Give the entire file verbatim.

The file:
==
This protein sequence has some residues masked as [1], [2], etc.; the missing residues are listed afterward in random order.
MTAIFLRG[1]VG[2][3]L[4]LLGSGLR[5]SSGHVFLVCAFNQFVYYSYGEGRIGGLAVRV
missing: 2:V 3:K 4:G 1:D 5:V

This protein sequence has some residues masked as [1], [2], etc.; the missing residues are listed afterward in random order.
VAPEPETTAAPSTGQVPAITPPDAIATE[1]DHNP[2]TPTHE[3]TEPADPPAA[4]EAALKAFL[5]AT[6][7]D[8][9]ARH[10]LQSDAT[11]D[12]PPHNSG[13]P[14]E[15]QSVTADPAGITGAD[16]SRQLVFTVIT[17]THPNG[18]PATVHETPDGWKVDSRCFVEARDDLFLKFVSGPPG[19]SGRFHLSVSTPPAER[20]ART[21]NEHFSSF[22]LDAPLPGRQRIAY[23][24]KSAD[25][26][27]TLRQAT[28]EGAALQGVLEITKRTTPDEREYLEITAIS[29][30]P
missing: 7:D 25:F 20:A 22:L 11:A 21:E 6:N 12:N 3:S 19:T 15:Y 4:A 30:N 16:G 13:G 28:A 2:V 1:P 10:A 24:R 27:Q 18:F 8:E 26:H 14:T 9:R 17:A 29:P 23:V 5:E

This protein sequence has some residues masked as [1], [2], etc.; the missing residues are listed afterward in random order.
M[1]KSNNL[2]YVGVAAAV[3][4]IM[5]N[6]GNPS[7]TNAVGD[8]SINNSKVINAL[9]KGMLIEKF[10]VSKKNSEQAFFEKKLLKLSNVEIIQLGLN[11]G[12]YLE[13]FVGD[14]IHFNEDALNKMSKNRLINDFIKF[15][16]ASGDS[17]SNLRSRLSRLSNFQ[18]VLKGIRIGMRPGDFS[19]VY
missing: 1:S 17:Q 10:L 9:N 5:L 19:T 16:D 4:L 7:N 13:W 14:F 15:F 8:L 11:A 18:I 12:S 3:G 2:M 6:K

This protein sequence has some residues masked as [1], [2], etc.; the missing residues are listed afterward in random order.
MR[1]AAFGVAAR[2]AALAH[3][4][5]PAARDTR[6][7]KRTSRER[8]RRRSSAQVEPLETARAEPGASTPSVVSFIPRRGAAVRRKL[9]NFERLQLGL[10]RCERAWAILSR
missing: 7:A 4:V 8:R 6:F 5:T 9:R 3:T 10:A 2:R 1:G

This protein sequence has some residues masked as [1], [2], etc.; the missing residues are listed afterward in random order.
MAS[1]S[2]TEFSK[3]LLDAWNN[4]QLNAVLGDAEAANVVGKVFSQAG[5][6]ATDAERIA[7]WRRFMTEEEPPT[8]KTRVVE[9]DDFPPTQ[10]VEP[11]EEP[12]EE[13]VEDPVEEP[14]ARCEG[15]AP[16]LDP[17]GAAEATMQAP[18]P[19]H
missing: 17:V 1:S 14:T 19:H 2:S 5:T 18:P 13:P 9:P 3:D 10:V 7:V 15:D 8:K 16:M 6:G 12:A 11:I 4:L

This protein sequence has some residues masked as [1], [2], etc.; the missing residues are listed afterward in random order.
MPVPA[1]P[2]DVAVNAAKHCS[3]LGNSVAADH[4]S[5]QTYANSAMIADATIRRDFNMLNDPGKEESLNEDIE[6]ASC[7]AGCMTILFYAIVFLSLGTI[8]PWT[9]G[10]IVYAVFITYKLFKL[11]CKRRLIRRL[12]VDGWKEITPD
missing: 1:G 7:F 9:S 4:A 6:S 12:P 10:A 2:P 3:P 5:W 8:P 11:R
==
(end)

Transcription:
This protein sequence has some residues masked as [1], [2], etc.; the missing residues are listed afterward in random order.
MTAIFLRG[1]VG[2][3]L[4]LLGSGLR[5]SSGHVFLVCAFNQFVYYSYGEGRIGGLAVRV
missing: 2:V 3:K 4:G 1:D 5:V

This protein sequence has some residues masked as [1], [2], etc.; the missing residues are listed afterward in random order.
VAPEPETTAAPSTGQVPAITPPDAIATE[1]DHNP[2]TPTHE[3]TEPADPPAA[4]EAALKAFL[5]AT[6][7]D[8][9]ARH[10]LQSDAT[11]D[12]PPHNSG[13]P[14]E[15]QSVTADPAGITGAD[16]SRQLVFTVIT[17]THPNG[18]PATVHETPDGWKVDSRCFVEARDDLFLKFVSGPPG[19]SGRFHLSVSTPPAER[20]ART[21]NEHFSSF[22]LDAPLPGRQRIAY[23][24]KSAD[25][26][27]TLRQAT[28]EGAALQGVLEITKRTTPDEREYLEITAIS[29][30]P
missing: 7:D 25:F 20:A 22:L 11:A 21:E 6:N 12:N 3:S 19:T 15:Y 4:A 30:N 16:G 13:G 28:A 2:V 1:P 10:A 24:R 27:Q 18:F 8:E 26:H 14:T 9:R 17:A 29:P 23:V 5:E

This protein sequence has some residues masked as [1], [2], etc.; the missing residues are listed afterward in random order.
M[1]KSNNL[2]YVGVAAAV[3][4]IM[5]N[6]GNPS[7]TNAVGD[8]SINNSKVINAL[9]KGMLIEKF[10]VSKKNSEQAFFEKKLLKLSNVEIIQLGLN[11]G[12]YLE[13]FVGD[14]IHFNEDALNKMSKNRLINDFIKF[15][16]ASGDS[17]SNLRSRLSRLSNFQ[18]VLKGIRIGMRPGDFS[19]VY
missing: 1:S 17:Q 10:L 9:N 5:L 19:T 16:D 4:L 7:N 13:W 14:F 15:F 8:L 11:A 18:I 12:S 3:G 2:M 6:K

This protein sequence has some residues masked as [1], [2], etc.; the missing residues are listed afterward in random order.
MR[1]AAFGVAAR[2]AALAH[3][4][5]PAARDTR[6][7]KRTSRER[8]RRRSSAQVEPLETARAEPGASTPSVVSFIPRRGAAVRRKL[9]NFERLQLGL[10]RCERAWAILSR
missing: 7:A 4:V 8:R 6:F 5:T 9:R 3:T 10:A 2:R 1:G

This protein sequence has some residues masked as [1], [2], etc.; the missing residues are listed afterward in random order.
MAS[1]S[2]TEFSK[3]LLDAWNN[4]QLNAVLGDAEAANVVGKVFSQAG[5][6]ATDAERIA[7]WRRFMTEEEPPT[8]KTRVVE[9]DDFPPTQ[10]VEP[11]EEP[12]EE[13]VEDPVEEP[14]ARCEG[15]AP[16]LDP[17]GAAEATMQAP[18]P[19]H
missing: 17:V 1:S 14:T 19:H 2:S 5:T 18:P 13:P 9:P 3:D 10:V 7:V 15:D 8:K 16:M 6:G 12:A 11:I 4:L

This protein sequence has some residues masked as [1], [2], etc.; the missing residues are listed afterward in random order.
MPVPA[1]P[2]DVAVNAAKHCS[3]LGNSVAADH[4]S[5]QTYANSAMIADATIRRDFNMLNDPGKEESLNEDIE[6]ASC[7]AGCMTILFYAIVFLSLGTI[8]PWT[9]G[10]IVYAVFITYKLFKL[11]CKRRLIRRL[12]VDGWKEITPD
missing: 1:G 7:F 9:S 4:A 6:S 12:P 10:A 2:P 3:P 5:W 8:P 11:R